It's better not using alcohol to clean strings, alcohol must be kept away from your instrument, it can cause serious damage to the varnish of your violin, in general in the form of accidents. Everything is considered safe till the second the accident happens.
So keep alcohol, varnish polishers and chemicals away from your instruments.
From Joyce Lin
Posted on May 9, 2010 at 12:54 AM
Buri, I suspect that it has less to do with rosin, but more to do with corrosion due to acid and oil from fingers, although I noticed that after cleaning the strings with alcohol, the bow hair grips them better without additional rosin, which makes sense since apparently scrubbing the strings with cloth cannot completely remove the rosin buildup between the windings.
Previously, no matter what E string I used, it started changing color within two weeks, which also happened to other strings but to a lesser extent and much slower. In addition, there were black residues on my fingers and fingerboard. After I started the "alcohol treatment," the strings still look shiny and new after 5 months (I practice 1.5 hrs/day on average). Of course, I don't gauge when to change strings by appearance - I changed them when one of them became false. It's very likely that my ears are not yet sophisticated enough to discern the tone degradation, but my teacher has not noticed anything yet either (BTW, the strings I currently use are Infeld Red & Pirastro Silvery Steel E, and I did notice the G became fuzzy within a month and replaced it with a Blue). Thanks for raising this issue! I will change the strings this weekend, as the last thing I need right now is to skimp on a set of strings and make learning violin more challenging than it already is.
From Vivian Hsu
Posted on May 9, 2010 at 02:00 AM
About prolonging string life: I've heard that if rosin accumulates on the string, especially between the windings, it prevents the string from vibrating properly. So I guess if you're never cleaning your strings, they stop sounding good sooner.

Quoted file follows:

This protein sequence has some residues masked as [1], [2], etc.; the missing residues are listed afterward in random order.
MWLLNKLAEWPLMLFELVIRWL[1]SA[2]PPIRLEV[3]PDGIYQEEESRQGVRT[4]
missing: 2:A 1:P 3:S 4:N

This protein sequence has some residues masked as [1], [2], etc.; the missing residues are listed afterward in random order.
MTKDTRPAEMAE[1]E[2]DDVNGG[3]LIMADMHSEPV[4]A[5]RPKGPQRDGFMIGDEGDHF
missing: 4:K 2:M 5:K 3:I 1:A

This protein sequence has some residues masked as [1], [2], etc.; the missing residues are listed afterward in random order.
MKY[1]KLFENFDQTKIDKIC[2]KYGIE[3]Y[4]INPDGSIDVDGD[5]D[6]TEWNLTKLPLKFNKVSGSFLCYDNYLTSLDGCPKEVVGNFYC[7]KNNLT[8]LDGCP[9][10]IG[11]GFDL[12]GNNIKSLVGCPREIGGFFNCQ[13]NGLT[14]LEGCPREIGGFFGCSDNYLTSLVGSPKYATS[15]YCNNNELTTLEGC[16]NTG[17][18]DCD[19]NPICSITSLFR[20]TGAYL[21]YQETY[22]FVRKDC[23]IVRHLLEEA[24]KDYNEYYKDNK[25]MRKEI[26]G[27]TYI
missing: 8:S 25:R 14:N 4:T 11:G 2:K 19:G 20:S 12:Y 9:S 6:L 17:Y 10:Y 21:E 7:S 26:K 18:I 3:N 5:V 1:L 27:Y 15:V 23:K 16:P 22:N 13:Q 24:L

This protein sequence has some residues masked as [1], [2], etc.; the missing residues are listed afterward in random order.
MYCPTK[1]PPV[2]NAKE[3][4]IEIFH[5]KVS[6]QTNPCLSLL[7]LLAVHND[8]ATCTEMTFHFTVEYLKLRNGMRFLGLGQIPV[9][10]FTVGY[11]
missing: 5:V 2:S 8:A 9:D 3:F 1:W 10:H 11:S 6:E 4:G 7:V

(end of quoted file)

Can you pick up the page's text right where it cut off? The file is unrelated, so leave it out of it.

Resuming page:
I like to wipe with a clean dry cloth every couple of days... I'm clumsy so I'm scared to use any cleaner or solvent.
By the way Alison: I did a little experimentation, and found that I got less squeaking if I damp the strings with my other hand... try just a light touch (harmonics pressure, I guess) halfway up your fingerboad while you gently wipe off the rosin. I hope this works for you.
From Roland Garrison
Posted on May 9, 2010 at 02:08 AM
Well, the rosin is basically pitch; it is highly flammable.....
From John Rott
Posted on May 9, 2010 at 03:20 AM
If you do choose to use alcohol, I recommend the medical alcohol pads. These are inexpensive and don't drip. When I clean my strings, I turn my violin upside down, so if there was any sort of drop it would fall to the floor. I immediately wipe the srings and fingerboard with a soft cloth after the alcohol (still holding the violin upside down). This procedure seems reasonably safe to me. I have never had any alcohol hit the finish of the violin.
After doing this I notice a significant improvement in my tone. Once a week is usually enough.
From Roland Garrison
Posted on May 9, 2010 at 05:34 AM
I would caution about inverting the violin and using alcohol. This is not from experience, but the alcohol evaporation does rise, so the alcohol fumes are hitting the violin surface. I would instead suggest sliding something in between the violin and the strings and then proceeding
One possible suggestion is a soft cloth, and then one of those flexible cutting boards. The cloth would protect the surface, and the cutting board would keep any accidental spillage from having an effect on the violin.
From Yixi Zhang
Posted on May 9, 2010 at 06:39 AM
Screeching sound itself doesn't bother me so long as the job is done effectively without damaging anything. I heard Rachel Barton Pine on Podcast talking about using 0000 grad still wool to clean strings, and the issue later was discussed on v.com to some extent. I think that discussion is worth revisiting, as the jury is still out as far as I'm concerned.